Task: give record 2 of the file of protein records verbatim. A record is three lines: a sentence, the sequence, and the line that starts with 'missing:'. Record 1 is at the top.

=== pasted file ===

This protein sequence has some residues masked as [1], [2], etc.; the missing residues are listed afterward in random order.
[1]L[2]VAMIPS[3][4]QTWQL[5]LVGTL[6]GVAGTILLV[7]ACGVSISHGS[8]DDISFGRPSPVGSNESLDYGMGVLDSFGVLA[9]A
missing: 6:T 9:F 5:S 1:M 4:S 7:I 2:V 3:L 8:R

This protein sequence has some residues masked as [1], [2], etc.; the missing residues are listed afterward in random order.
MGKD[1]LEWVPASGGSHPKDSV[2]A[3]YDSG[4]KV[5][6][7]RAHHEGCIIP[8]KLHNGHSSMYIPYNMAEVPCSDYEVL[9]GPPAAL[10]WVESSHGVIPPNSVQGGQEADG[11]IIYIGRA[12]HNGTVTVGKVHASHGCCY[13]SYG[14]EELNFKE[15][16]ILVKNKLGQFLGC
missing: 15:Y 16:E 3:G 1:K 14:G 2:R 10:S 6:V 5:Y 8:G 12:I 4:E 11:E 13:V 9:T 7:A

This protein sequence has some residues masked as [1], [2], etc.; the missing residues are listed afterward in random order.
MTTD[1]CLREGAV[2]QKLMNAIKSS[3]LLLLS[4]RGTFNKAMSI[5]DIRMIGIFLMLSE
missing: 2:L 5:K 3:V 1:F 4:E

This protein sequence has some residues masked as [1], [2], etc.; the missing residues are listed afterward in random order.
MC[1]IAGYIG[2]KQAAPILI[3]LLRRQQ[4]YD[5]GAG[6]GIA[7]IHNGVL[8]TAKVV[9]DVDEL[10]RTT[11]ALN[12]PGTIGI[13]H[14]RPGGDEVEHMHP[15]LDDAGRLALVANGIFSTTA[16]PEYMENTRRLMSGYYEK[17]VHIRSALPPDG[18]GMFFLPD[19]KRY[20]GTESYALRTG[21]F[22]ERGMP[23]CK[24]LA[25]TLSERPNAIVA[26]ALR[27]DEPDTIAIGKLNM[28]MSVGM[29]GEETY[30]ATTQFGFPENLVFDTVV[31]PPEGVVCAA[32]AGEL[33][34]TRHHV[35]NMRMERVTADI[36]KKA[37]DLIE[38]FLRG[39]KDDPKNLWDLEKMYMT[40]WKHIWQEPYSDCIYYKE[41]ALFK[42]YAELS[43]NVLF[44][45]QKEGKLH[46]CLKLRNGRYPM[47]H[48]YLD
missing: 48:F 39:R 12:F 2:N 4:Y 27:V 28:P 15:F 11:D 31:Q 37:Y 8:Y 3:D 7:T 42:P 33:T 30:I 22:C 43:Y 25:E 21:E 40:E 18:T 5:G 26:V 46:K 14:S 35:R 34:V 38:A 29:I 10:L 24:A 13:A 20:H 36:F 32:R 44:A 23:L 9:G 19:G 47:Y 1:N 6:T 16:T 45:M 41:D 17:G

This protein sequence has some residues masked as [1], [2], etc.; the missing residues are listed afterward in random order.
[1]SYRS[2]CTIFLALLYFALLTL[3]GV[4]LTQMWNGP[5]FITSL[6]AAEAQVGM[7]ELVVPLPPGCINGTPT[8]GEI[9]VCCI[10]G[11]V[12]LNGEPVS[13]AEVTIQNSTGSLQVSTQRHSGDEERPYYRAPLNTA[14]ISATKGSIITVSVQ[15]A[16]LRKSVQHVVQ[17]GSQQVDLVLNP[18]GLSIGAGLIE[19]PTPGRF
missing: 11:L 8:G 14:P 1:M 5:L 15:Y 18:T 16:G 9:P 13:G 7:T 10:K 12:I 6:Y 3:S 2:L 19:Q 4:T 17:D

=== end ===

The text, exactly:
This protein sequence has some residues masked as [1], [2], etc.; the missing residues are listed afterward in random order.
MGKD[1]LEWVPASGGSHPKDSV[2]A[3]YDSG[4]KV[5][6][7]RAHHEGCIIP[8]KLHNGHSSMYIPYNMAEVPCSDYEVL[9]GPPAAL[10]WVESSHGVIPPNSVQGGQEADG[11]IIYIGRA[12]HNGTVTVGKVHASHGCCY[13]SYG[14]EELNFKE[15][16]ILVKNKLGQFLGC
missing: 15:Y 16:E 3:G 1:K 14:G 2:R 10:S 6:V 5:Y 8:G 12:I 4:E 11:E 13:V 9:T 7:A